Boudin was very important in the formation of Monet's style.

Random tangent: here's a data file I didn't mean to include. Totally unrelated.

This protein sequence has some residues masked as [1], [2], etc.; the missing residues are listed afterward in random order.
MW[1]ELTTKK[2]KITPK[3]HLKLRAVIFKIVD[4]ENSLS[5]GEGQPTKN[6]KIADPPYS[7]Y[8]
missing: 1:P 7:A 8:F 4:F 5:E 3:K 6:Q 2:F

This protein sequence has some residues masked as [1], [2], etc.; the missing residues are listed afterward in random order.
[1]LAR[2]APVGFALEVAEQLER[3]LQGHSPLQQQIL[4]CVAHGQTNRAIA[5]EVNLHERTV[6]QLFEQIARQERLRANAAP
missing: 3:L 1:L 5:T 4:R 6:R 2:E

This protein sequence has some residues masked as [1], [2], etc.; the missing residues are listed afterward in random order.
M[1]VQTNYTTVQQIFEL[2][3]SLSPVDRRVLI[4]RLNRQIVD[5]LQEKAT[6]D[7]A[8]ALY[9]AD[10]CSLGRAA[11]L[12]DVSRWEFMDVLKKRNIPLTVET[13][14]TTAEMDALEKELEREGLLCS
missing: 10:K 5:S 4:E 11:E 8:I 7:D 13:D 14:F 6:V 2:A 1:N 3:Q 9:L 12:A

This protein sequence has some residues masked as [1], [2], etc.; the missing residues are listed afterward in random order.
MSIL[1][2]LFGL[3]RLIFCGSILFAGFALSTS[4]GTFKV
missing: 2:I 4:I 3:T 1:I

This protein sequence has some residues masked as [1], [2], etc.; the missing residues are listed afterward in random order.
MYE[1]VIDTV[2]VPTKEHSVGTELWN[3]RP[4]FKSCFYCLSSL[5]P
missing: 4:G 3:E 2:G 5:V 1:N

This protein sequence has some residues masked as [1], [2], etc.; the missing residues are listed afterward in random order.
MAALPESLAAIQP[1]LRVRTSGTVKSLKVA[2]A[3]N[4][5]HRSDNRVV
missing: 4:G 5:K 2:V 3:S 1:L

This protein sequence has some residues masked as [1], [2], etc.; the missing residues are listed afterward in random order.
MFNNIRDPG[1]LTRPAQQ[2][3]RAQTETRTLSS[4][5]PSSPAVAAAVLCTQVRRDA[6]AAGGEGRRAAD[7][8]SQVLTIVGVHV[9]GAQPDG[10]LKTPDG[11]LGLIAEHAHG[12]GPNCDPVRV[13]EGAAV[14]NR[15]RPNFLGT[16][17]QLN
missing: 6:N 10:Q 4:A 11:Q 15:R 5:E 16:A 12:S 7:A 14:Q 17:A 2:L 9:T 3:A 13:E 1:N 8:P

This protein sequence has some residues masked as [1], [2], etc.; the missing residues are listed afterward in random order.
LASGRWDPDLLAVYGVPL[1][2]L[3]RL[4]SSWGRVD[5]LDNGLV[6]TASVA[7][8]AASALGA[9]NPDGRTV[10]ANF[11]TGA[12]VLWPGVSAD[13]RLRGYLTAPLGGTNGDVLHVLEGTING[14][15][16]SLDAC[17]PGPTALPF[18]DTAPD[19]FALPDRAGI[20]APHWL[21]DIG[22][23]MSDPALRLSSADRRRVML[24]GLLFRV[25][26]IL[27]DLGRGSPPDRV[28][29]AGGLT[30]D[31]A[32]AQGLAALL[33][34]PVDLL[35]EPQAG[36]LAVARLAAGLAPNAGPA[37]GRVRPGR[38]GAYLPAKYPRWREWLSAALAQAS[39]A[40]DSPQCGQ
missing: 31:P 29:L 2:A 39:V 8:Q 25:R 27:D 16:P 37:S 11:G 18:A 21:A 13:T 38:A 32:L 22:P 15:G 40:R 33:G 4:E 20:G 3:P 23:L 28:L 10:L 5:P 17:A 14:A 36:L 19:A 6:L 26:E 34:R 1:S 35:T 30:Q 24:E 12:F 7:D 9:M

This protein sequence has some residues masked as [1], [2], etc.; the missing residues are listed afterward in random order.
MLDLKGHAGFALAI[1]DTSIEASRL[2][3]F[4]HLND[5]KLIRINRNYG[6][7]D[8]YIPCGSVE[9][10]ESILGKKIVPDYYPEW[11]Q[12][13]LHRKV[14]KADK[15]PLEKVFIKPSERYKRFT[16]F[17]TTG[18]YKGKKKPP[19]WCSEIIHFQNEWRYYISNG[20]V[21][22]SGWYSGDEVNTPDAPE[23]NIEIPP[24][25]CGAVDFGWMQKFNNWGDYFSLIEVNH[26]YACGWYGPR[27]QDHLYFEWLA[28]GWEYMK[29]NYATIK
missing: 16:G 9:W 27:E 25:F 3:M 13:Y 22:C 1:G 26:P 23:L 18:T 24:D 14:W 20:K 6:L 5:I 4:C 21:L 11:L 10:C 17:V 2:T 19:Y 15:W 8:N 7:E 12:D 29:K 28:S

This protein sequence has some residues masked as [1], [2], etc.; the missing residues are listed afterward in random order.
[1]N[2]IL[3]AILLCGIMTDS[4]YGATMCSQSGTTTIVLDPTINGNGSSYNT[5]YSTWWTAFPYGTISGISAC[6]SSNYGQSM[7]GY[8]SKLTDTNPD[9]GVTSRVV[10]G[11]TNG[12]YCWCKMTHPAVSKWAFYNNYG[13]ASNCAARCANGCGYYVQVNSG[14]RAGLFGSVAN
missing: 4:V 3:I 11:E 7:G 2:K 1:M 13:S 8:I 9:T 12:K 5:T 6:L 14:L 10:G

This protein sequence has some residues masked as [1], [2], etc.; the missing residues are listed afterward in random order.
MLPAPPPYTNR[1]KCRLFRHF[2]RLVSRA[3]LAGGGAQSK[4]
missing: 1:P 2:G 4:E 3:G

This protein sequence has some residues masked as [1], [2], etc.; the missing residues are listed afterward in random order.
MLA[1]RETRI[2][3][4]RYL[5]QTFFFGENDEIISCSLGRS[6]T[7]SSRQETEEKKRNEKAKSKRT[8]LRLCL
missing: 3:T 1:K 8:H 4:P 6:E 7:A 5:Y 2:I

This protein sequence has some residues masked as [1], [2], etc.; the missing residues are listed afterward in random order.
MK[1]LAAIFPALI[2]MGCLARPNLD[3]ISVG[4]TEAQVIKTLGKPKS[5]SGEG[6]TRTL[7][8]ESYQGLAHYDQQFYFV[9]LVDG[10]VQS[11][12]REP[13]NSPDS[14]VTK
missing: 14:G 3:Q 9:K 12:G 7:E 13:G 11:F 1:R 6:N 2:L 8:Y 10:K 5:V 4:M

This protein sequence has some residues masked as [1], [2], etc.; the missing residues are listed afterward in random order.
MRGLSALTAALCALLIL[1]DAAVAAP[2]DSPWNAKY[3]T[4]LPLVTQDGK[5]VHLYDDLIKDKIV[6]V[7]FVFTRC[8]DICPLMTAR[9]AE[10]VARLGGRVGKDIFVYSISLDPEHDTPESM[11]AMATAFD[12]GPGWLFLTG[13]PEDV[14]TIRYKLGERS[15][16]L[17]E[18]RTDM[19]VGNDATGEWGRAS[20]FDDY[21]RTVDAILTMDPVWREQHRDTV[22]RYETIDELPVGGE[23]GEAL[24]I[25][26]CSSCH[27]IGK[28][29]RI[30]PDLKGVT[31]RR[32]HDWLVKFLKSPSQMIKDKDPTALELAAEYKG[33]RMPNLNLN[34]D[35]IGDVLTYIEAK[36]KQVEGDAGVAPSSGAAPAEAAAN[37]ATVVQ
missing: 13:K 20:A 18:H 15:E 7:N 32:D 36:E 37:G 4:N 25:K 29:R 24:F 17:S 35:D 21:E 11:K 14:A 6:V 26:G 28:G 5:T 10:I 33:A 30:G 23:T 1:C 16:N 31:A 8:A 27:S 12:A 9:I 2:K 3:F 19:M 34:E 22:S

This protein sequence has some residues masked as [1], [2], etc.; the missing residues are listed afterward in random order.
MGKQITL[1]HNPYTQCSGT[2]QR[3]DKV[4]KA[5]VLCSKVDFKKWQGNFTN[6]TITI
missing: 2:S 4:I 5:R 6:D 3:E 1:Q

It was he who introduced Monet to the then revolutionary doctrine that the effects of changing light and colour could best be achieved by painting a whole picture, rather than just the sketch, in the open air. Boudin taught Monet that 'everything that is painted directly on the spot always has a force, a power, a vivacity of touch that cannot be recreated in a studio'. Monet was later to pay glowing tribute to Boudin: If I have become a painter, it is entirely due to Eugene Boudin'. The donor T. W. Bacon was a collector for nearly 50 years, buying his first paintings in 1887. He was a close friend of Sir Charles Holmes, director of the National Gallery from 1916 to 1928, who with his wife was a frequent visitor to Bacon's Essex home, Ramsden Hall.

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